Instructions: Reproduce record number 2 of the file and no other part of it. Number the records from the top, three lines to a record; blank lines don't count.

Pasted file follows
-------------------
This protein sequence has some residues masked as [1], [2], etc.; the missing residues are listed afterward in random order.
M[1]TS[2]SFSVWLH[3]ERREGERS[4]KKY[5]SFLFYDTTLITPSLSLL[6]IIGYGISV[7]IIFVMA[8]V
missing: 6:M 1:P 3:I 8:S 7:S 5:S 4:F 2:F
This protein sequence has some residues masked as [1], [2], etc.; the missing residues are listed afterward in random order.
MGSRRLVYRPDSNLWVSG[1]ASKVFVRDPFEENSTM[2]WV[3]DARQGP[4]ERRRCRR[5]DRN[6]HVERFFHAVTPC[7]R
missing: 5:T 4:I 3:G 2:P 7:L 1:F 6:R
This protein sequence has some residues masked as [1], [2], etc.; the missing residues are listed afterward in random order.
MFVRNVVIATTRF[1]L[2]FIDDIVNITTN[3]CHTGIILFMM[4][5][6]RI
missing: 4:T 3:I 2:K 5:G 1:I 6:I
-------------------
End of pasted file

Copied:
This protein sequence has some residues masked as [1], [2], etc.; the missing residues are listed afterward in random order.
MGSRRLVYRPDSNLWVSG[1]ASKVFVRDPFEENSTM[2]WV[3]DARQGP[4]ERRRCRR[5]DRN[6]HVERFFHAVTPC[7]R
missing: 5:T 4:I 3:G 2:P 7:L 1:F 6:R